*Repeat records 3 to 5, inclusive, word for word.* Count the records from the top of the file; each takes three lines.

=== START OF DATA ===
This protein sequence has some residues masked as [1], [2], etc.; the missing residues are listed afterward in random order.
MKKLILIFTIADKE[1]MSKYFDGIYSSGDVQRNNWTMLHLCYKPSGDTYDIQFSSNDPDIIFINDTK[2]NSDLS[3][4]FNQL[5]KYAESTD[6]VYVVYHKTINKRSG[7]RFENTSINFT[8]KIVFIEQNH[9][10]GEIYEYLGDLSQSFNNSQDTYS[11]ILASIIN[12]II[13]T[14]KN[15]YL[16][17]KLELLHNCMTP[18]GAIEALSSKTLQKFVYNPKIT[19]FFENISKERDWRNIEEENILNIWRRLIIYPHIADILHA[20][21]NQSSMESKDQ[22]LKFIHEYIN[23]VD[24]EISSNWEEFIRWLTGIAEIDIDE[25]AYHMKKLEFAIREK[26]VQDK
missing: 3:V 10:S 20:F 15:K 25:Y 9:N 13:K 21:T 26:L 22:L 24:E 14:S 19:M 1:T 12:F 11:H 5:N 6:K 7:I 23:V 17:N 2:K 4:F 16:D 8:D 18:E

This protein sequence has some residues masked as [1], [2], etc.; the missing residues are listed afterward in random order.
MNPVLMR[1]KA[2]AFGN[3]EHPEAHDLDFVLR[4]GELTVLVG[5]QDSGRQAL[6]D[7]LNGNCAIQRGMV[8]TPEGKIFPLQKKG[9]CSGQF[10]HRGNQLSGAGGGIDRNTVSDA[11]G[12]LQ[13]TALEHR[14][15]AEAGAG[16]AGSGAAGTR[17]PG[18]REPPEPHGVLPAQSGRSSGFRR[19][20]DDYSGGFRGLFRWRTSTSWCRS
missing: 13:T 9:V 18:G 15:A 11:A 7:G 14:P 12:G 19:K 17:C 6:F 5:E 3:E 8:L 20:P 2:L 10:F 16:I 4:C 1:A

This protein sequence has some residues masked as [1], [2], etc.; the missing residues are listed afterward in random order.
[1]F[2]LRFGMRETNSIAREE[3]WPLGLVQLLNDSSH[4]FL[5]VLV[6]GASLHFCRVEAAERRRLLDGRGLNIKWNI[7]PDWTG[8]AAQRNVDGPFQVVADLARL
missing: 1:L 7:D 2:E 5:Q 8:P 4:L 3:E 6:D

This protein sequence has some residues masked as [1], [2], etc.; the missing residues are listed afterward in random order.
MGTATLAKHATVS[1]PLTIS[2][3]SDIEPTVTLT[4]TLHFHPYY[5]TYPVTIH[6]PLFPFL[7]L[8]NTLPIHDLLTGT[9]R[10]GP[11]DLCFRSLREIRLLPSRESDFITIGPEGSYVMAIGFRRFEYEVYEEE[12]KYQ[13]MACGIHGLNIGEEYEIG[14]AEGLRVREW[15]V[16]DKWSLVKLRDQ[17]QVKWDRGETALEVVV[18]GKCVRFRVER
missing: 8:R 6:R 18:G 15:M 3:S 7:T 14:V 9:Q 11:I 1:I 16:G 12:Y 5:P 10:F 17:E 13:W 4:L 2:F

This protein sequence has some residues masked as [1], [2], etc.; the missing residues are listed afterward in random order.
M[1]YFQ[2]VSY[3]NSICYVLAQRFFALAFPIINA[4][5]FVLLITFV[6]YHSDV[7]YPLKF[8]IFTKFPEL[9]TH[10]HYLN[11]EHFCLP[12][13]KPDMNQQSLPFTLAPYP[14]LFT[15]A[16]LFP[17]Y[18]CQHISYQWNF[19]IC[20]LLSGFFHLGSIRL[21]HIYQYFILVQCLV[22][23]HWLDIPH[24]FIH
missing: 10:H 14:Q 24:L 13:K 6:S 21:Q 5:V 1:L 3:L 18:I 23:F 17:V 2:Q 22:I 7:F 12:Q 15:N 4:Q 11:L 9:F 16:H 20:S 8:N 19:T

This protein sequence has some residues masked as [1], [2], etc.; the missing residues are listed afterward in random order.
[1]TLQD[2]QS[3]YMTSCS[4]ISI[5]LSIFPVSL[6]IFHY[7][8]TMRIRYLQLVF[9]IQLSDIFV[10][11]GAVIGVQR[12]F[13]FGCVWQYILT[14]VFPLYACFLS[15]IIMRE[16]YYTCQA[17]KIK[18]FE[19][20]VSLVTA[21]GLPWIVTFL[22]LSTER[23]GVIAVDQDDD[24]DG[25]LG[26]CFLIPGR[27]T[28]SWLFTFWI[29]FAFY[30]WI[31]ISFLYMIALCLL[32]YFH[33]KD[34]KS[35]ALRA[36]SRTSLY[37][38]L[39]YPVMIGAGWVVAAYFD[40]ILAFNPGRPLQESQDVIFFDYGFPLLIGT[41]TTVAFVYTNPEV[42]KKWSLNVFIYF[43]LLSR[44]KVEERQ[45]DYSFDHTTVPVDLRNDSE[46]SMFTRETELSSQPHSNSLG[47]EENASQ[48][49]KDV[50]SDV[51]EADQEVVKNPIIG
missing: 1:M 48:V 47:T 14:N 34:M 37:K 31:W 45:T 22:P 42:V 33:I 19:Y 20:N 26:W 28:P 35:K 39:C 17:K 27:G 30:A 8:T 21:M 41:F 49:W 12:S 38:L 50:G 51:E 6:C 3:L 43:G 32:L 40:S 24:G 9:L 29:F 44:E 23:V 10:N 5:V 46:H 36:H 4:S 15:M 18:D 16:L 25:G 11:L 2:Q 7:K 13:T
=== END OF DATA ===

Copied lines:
This protein sequence has some residues masked as [1], [2], etc.; the missing residues are listed afterward in random order.
[1]F[2]LRFGMRETNSIAREE[3]WPLGLVQLLNDSSH[4]FL[5]VLV[6]GASLHFCRVEAAERRRLLDGRGLNIKWNI[7]PDWTG[8]AAQRNVDGPFQVVADLARL
missing: 1:L 7:D 2:E 5:Q 8:P 4:L 3:E 6:D

This protein sequence has some residues masked as [1], [2], etc.; the missing residues are listed afterward in random order.
MGTATLAKHATVS[1]PLTIS[2][3]SDIEPTVTLT[4]TLHFHPYY[5]TYPVTIH[6]PLFPFL[7]L[8]NTLPIHDLLTGT[9]R[10]GP[11]DLCFRSLREIRLLPSRESDFITIGPEGSYVMAIGFRRFEYEVYEEE[12]KYQ[13]MACGIHGLNIGEEYEIG[14]AEGLRVREW[15]V[16]DKWSLVKLRDQ[17]QVKWDRGETALEVVV[18]GKCVRFRVER
missing: 8:R 6:R 18:G 15:M 3:S 7:T 14:V 9:Q 11:I 1:I 16:G 12:Y 5:P 10:F 17:E 13:W 4:L 2:F

This protein sequence has some residues masked as [1], [2], etc.; the missing residues are listed afterward in random order.
M[1]YFQ[2]VSY[3]NSICYVLAQRFFALAFPIINA[4][5]FVLLITFV[6]YHSDV[7]YPLKF[8]IFTKFPEL[9]TH[10]HYLN[11]EHFCLP[12][13]KPDMNQQSLPFTLAPYP[14]LFT[15]A[16]LFP[17]Y[18]CQHISYQWNF[19]IC[20]LLSGFFHLGSIRL[21]HIYQYFILVQCLV[22][23]HWLDIPH[24]FIH
missing: 10:H 14:Q 24:L 13:K 6:S 21:Q 5:V 1:L 3:L 18:I 23:F 17:V 2:Q 22:I 7:F 12:Q 15:N 4:Q 11:L 9:F 16:H 20:S 8:N 19:T